I know all about the Magnuson-Moss Warranty Act and that it is illegal for dealers and manufacturers to deny warranty to DIY'ers. However if the dealer and/or manufacturer fight you and attribute the failure to bad parts or poor installation, you end up in a battle against the dealer and/or the manufacturer.

    If you buy a brand new car and do all your own maintenance, and then 2 years/30K miles later show up at the dealer with an engine problem and no vehicle history in the service network, the dealer is going to really be tough. Customer #2 shows up and has a complete service history in the database. Their car will be serviced under warranty no questions asked.
  • backybacky Twin CitiesPosts: 18,784
    edited August 2012
    How about just 1-2 examples/links of cases where Hyundai denied warranty coverage even after a DIYer provided receipts for parts, and they were OEM-spec parts and there was no evidence that the parts were installed improperly?

    However if the dealer and/or manufacturer fight you and attribute the failure to bad parts or poor installation, you end up in a battle against the dealer and/or the manufacturer.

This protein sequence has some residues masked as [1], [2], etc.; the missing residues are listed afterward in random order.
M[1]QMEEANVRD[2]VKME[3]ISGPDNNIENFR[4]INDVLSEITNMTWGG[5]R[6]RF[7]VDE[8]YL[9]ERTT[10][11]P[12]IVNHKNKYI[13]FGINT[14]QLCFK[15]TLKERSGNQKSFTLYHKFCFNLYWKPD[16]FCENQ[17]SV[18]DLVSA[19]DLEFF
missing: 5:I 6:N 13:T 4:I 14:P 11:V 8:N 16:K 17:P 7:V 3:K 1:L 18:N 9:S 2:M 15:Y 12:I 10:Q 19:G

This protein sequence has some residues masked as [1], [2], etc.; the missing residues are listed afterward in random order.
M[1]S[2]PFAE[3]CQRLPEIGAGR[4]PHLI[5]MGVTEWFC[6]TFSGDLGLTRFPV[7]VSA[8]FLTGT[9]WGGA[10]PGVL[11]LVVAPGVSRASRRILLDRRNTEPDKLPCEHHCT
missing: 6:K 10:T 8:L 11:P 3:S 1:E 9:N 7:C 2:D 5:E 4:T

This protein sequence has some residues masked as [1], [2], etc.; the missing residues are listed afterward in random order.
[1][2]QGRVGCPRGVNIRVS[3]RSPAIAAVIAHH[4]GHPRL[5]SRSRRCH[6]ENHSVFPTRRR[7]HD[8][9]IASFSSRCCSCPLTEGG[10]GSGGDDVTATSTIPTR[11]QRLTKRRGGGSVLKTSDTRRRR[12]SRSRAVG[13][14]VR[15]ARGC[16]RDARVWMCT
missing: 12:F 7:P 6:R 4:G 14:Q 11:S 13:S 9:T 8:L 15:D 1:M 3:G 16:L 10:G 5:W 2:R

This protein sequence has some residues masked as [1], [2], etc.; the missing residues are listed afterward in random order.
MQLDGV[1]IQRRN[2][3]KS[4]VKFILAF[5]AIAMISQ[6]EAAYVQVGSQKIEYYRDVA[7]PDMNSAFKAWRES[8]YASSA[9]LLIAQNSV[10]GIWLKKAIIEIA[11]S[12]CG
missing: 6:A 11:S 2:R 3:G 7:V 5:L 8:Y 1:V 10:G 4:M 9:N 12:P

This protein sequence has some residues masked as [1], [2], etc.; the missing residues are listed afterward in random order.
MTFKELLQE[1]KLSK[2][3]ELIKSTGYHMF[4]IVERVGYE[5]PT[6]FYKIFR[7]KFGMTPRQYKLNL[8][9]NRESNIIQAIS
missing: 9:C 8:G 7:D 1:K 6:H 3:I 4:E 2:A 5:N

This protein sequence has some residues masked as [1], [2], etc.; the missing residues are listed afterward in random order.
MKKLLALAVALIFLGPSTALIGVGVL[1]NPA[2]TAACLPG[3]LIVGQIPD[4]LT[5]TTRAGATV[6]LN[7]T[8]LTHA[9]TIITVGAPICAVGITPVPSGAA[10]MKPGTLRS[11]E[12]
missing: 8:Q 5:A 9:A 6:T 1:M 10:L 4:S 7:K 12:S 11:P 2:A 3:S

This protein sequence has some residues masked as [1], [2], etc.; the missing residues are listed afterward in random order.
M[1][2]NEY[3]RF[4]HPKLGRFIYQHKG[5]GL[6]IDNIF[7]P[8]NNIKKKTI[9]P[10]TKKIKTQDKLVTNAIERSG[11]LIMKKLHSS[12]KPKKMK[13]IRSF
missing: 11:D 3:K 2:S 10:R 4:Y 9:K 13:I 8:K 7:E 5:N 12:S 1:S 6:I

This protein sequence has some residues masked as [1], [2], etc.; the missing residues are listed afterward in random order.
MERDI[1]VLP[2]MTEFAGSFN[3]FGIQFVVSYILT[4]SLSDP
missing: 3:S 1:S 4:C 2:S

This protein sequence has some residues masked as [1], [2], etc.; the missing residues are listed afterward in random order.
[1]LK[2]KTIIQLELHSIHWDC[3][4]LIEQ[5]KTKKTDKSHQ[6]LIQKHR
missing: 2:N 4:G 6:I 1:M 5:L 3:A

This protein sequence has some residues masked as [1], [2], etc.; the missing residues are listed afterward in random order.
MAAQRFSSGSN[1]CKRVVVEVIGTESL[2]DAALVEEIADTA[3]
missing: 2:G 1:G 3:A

The parts used by DIYers must meet factory specs. A warranty claim can be properly denied if they don't and the non-spec parts contributed to the problem. The best way to avoid that issue is to buy only OEM parts, e.g. oil filters. If the installation was "bad", the manufacturer must prove the installation was faulty and contributed to the problem.

    From a less-worries standpoint, yes, it's going to be easier to get routine maintenance done by a dealer or a mechanic who can provide receipts as to the work performed, and stand behind their work. Since my local Hyundai dealer provides free oil changes as long as I own the car, for both new and used cars purchased there, it's an easy decision for me to have scheduled maintenance performed there. But I don't have all maintenance performed there, if they charge too much. For example, the dealer just quoted me $500 for a front brake job on my 2004 Elantra. When I said, "no, thanks", they said it would be about $350 if they used NAPA parts vs. OEM parts. Better, but not good enough... I know a good mechanic who did it for $125, including parts. I have a receipt. Not that it matters, warranty-wise, as brakes aren't covered under the powertrain warranty.
  • My wife has an 09 Santa Fe, She bought it used and it was even used as a rental originally. We just had a cylinder coil drop out, our mechanic said it was $500, however it should still be under warranty. We went to the dealer, they checked the car in, we had never been there before and within minutes guy was like everything is good, its under warranty and they would fix it no problem. It was a saturday afternoon so they had it done monday morning, car rides like a champ now! Best warranty experience I have ever had!